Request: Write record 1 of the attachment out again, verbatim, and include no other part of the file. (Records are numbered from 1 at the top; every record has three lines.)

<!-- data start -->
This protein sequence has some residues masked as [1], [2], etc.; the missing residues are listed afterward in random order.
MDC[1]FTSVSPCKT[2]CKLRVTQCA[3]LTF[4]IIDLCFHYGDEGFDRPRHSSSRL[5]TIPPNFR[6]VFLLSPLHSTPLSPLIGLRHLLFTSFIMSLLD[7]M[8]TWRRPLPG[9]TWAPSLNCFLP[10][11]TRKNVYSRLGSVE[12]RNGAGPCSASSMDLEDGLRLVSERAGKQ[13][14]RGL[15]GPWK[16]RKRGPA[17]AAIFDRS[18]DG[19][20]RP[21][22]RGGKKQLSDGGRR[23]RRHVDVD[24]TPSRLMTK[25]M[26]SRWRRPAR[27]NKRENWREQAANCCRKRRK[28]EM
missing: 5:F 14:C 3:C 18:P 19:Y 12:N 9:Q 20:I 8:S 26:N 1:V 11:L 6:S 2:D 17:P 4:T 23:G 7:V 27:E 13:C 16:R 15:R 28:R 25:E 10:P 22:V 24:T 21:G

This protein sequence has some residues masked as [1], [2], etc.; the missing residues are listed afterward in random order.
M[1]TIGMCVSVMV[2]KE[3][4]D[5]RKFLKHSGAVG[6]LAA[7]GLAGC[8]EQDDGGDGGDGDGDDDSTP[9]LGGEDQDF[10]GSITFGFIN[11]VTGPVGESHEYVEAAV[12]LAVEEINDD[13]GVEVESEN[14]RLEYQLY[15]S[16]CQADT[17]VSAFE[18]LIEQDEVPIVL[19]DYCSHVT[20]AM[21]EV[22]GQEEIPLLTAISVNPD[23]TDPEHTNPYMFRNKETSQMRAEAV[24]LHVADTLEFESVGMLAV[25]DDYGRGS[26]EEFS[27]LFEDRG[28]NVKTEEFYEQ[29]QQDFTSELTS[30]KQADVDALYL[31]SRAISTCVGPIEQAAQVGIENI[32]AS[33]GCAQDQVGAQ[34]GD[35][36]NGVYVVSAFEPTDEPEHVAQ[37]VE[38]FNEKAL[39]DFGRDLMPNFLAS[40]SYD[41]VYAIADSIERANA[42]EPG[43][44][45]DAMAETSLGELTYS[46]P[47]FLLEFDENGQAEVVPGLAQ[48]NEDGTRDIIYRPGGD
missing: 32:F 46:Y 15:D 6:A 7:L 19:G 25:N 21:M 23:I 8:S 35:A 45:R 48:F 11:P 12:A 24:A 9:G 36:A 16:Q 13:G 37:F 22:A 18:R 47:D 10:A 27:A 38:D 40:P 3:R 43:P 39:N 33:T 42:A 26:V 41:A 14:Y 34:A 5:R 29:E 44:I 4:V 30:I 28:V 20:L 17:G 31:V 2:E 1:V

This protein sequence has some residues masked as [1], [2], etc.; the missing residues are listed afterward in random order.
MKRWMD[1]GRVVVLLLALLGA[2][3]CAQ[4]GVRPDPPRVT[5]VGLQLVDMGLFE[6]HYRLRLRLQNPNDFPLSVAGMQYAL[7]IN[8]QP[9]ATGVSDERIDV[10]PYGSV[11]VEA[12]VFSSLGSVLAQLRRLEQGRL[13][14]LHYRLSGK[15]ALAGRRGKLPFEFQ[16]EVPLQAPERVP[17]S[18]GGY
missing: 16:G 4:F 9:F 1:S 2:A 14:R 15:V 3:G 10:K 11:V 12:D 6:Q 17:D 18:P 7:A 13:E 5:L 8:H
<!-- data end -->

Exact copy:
This protein sequence has some residues masked as [1], [2], etc.; the missing residues are listed afterward in random order.
MDC[1]FTSVSPCKT[2]CKLRVTQCA[3]LTF[4]IIDLCFHYGDEGFDRPRHSSSRL[5]TIPPNFR[6]VFLLSPLHSTPLSPLIGLRHLLFTSFIMSLLD[7]M[8]TWRRPLPG[9]TWAPSLNCFLP[10][11]TRKNVYSRLGSVE[12]RNGAGPCSASSMDLEDGLRLVSERAGKQ[13][14]RGL[15]GPWK[16]RKRGPA[17]AAIFDRS[18]DG[19][20]RP[21][22]RGGKKQLSDGGRR[23]RRHVDVD[24]TPSRLMTK[25]M[26]SRWRRPAR[27]NKRENWREQAANCCRKRRK[28]EM
missing: 5:F 14:C 3:C 18:P 19:Y 12:N 9:Q 20:I 8:S 26:N 1:V 11:L 6:S 2:D 17:P 4:T 23:G 7:V 27:E 13:C 16:R 15:R 28:R 25:E 10:P 22:V 24:T 21:G